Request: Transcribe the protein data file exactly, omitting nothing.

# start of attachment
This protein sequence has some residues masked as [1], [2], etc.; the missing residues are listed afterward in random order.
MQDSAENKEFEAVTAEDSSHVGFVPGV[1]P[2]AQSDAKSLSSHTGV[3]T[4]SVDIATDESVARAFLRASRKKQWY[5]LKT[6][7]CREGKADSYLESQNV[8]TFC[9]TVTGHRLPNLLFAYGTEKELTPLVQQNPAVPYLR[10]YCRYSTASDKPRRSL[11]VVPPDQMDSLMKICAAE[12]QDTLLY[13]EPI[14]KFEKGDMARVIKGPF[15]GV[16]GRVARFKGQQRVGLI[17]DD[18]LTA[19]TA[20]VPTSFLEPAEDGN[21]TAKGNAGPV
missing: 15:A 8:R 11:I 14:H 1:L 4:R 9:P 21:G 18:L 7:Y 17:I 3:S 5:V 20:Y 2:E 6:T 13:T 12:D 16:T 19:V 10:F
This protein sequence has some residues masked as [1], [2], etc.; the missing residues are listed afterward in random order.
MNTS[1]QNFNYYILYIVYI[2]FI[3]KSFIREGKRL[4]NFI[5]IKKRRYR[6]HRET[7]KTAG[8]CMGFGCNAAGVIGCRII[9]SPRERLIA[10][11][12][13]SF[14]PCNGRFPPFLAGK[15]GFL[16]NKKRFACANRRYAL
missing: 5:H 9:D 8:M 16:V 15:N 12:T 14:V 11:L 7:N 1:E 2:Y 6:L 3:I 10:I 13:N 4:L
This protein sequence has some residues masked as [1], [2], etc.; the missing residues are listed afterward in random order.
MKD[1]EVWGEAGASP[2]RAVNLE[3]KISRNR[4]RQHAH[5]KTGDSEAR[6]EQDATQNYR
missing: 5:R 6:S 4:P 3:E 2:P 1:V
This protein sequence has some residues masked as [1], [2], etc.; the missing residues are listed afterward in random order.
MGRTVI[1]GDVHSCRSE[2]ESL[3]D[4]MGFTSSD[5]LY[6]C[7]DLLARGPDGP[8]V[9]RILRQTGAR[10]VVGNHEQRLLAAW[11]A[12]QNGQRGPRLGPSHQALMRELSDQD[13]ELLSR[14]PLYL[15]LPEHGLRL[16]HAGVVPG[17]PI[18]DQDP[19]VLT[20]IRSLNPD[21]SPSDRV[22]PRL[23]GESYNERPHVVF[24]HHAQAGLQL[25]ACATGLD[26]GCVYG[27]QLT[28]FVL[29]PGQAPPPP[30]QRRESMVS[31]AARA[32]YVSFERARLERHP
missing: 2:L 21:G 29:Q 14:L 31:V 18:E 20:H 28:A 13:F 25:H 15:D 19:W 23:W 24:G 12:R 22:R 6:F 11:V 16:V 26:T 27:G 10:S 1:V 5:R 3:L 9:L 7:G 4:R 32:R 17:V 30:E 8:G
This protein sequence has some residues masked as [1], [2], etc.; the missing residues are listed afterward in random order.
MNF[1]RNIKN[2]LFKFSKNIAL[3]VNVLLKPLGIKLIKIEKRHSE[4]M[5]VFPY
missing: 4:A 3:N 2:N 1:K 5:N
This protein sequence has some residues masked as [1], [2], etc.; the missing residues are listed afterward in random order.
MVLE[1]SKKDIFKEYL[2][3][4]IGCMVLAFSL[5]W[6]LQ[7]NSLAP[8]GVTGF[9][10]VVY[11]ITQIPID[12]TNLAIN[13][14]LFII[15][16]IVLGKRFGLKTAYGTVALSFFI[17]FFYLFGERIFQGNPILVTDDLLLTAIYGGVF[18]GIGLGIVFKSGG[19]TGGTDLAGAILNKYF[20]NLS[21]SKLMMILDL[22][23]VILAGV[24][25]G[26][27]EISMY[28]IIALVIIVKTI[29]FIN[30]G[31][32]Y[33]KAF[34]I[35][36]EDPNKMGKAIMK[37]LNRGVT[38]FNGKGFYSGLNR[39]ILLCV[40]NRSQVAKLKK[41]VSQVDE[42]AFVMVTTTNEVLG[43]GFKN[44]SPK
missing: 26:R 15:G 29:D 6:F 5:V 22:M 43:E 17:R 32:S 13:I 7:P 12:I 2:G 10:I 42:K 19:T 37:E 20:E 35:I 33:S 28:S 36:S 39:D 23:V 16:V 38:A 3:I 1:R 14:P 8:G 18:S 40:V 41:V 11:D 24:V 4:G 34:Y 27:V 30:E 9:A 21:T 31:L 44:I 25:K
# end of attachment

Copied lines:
This protein sequence has some residues masked as [1], [2], etc.; the missing residues are listed afterward in random order.
MQDSAENKEFEAVTAEDSSHVGFVPGV[1]P[2]AQSDAKSLSSHTGV[3]T[4]SVDIATDESVARAFLRASRKKQWY[5]LKT[6][7]CREGKADSYLESQNV[8]TFC[9]TVTGHRLPNLLFAYGTEKELTPLVQQNPAVPYLR[10]YCRYSTASDKPRRSL[11]VVPPDQMDSLMKICAAE[12]QDTLLY[13]EPI[14]KFEKGDMARVIKGPF[15]GV[16]GRVARFKGQQRVGLI[17]DD[18]LTA[19]TA[20]VPTSFLEPAEDGN[21]TAKGNAGPV
missing: 15:A 8:R 11:I 14:H 1:L 4:R 9:P 21:G 18:L 7:Y 17:I 3:S 5:V 20:Y 2:E 6:T 13:T 12:D 16:T 19:V 10:F
This protein sequence has some residues masked as [1], [2], etc.; the missing residues are listed afterward in random order.
MNTS[1]QNFNYYILYIVYI[2]FI[3]KSFIREGKRL[4]NFI[5]IKKRRYR[6]HRET[7]KTAG[8]CMGFGCNAAGVIGCRII[9]SPRERLIA[10][11][12][13]SF[14]PCNGRFPPFLAGK[15]GFL[16]NKKRFACANRRYAL
missing: 5:H 9:D 8:M 16:V 15:N 12:T 14:V 11:L 7:N 1:E 2:Y 6:L 3:I 10:I 13:N 4:L
This protein sequence has some residues masked as [1], [2], etc.; the missing residues are listed afterward in random order.
MKD[1]EVWGEAGASP[2]RAVNLE[3]KISRNR[4]RQHAH[5]KTGDSEAR[6]EQDATQNYR
missing: 5:R 6:S 4:P 3:E 2:P 1:V
This protein sequence has some residues masked as [1], [2], etc.; the missing residues are listed afterward in random order.
MGRTVI[1]GDVHSCRSE[2]ESL[3]D[4]MGFTSSD[5]LY[6]C[7]DLLARGPDGP[8]V[9]RILRQTGAR[10]VVGNHEQRLLAAW[11]A[12]QNGQRGPRLGPSHQALMRELSDQD[13]ELLSR[14]PLYL[15]LPEHGLRL[16]HAGVVPG[17]PI[18]DQDP[19]VLT[20]IRSLNPD[21]SPSDRV[22]PRL[23]GESYNERPHVVF[24]HHAQAGLQL[25]ACATGLD[26]GCVYG[27]QLT[28]FVL[29]PGQAPPPP[30]QRRESMVS[31]AARA[32]YVSFERARLERHP
missing: 2:L 21:G 29:Q 14:L 31:V 18:E 20:H 28:A 13:F 25:H 15:D 19:W 23:W 24:G 12:R 22:R 6:F 11:V 16:V 26:T 27:G 10:S 1:V 5:R 3:L 9:L 7:G 4:R 32:R 17:V 30:E 8:G
This protein sequence has some residues masked as [1], [2], etc.; the missing residues are listed afterward in random order.
MNF[1]RNIKN[2]LFKFSKNIAL[3]VNVLLKPLGIKLIKIEKRHSE[4]M[5]VFPY
missing: 4:A 3:N 2:N 1:K 5:N
This protein sequence has some residues masked as [1], [2], etc.; the missing residues are listed afterward in random order.
MVLE[1]SKKDIFKEYL[2][3][4]IGCMVLAFSL[5]W[6]LQ[7]NSLAP[8]GVTGF[9][10]VVY[11]ITQIPID[12]TNLAIN[13][14]LFII[15][16]IVLGKRFGLKTAYGTVALSFFI[17]FFYLFGERIFQGNPILVTDDLLLTAIYGGVF[18]GIGLGIVFKSGG[19]TGGTDLAGAILNKYF[20]NLS[21]SKLMMILDL[22][23]VILAGV[24][25]G[26][27]EISMY[28]IIALVIIVKTI[29]FIN[30]G[31][32]Y[33]KAF[34]I[35][36]EDPNKMGKAIMK[37]LNRGVT[38]FNGKGFYSGLNR[39]ILLCV[40]NRSQVAKLKK[41]VSQVDE[42]AFVMVTTTNEVLG[43]GFKN[44]SPK
missing: 26:R 15:G 29:D 6:F 5:V 22:M 43:E 17:R 32:S 13:I 7:P 12:I 2:G 10:I 42:K 19:T 37:E 20:E 35:I 33:S 28:S 36:S 39:D 23:V 16:V 38:A 3:I 1:R 14:P 8:G 18:S 40:V 41:V 11:D 24:V 4:G 34:Y 27:V 30:E 9:A 21:T 31:L 44:I 25:K